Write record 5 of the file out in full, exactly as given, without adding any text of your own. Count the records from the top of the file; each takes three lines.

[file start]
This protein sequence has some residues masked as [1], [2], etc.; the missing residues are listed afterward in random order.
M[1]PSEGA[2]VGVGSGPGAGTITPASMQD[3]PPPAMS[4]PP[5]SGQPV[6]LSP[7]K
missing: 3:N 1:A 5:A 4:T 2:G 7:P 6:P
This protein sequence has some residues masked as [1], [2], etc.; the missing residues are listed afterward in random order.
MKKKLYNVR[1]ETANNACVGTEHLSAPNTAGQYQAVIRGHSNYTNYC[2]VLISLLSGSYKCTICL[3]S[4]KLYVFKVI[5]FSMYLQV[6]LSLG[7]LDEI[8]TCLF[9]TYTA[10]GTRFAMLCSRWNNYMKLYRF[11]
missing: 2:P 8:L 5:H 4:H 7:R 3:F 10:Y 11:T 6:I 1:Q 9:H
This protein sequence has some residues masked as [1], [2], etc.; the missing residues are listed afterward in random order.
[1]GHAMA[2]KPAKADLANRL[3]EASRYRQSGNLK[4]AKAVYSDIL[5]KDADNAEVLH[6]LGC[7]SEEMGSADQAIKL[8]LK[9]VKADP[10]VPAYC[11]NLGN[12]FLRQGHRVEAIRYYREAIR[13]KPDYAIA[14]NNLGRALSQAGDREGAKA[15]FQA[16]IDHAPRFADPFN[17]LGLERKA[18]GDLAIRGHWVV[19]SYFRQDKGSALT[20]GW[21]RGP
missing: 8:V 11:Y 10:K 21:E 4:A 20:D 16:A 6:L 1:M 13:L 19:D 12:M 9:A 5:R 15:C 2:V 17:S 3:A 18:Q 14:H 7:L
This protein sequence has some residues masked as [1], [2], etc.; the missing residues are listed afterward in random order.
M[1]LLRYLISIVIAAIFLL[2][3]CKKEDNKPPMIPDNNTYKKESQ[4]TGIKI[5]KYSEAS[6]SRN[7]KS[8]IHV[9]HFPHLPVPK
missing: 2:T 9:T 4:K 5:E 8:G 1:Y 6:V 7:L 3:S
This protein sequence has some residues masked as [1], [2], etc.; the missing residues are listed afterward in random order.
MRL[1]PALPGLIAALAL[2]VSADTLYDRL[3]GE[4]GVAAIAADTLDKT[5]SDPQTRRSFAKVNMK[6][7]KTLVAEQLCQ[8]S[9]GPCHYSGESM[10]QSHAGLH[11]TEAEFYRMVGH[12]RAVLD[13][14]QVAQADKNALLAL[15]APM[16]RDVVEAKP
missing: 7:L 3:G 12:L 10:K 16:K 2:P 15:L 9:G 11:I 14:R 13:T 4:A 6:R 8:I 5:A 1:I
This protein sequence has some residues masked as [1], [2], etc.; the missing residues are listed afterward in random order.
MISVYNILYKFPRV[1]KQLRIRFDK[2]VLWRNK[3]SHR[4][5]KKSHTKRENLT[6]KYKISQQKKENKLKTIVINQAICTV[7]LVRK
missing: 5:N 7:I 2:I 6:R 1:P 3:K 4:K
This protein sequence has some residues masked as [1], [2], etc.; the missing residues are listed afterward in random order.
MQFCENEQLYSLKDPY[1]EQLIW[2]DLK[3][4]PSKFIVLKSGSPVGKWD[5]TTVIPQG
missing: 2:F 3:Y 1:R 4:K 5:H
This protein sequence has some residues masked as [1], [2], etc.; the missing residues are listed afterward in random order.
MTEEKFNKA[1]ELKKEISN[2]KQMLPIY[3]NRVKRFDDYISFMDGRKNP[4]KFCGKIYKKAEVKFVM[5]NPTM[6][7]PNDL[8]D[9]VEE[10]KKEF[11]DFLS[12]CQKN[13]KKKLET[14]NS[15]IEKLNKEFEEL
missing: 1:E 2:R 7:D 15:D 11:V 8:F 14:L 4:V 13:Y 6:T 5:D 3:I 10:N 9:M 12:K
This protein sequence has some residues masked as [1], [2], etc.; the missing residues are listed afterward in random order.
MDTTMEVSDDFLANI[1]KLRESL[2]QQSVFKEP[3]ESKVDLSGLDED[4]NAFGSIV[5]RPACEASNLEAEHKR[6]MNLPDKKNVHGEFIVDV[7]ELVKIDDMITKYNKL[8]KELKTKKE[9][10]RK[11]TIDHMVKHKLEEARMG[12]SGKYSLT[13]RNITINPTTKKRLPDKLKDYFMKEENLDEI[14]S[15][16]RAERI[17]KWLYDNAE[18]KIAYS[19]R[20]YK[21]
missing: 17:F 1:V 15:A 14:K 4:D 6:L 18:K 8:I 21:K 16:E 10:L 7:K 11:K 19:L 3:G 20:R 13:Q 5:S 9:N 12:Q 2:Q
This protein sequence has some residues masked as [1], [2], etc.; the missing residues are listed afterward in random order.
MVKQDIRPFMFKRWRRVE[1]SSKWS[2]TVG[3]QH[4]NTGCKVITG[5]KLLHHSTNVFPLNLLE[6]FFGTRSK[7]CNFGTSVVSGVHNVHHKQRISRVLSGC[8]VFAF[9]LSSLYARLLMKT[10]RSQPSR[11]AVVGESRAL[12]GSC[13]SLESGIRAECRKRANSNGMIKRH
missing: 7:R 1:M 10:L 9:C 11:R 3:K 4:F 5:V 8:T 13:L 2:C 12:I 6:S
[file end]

This protein sequence has some residues masked as [1], [2], etc.; the missing residues are listed afterward in random order.
MRL[1]PALPGLIAALAL[2]VSADTLYDRL[3]GE[4]GVAAIAADTLDKT[5]SDPQTRRSFAKVNMK[6][7]KTLVAEQLCQ[8]S[9]GPCHYSGESM[10]QSHAGLH[11]TEAEFYRMVGH[12]RAVLD[13][14]QVAQADKNALLAL[15]APM[16]RDVVEAKP
missing: 7:L 3:G 12:L 10:K 16:K 2:P 15:L 9:G 11:I 14:R 13:T 4:A 6:R 8:I 5:A 1:I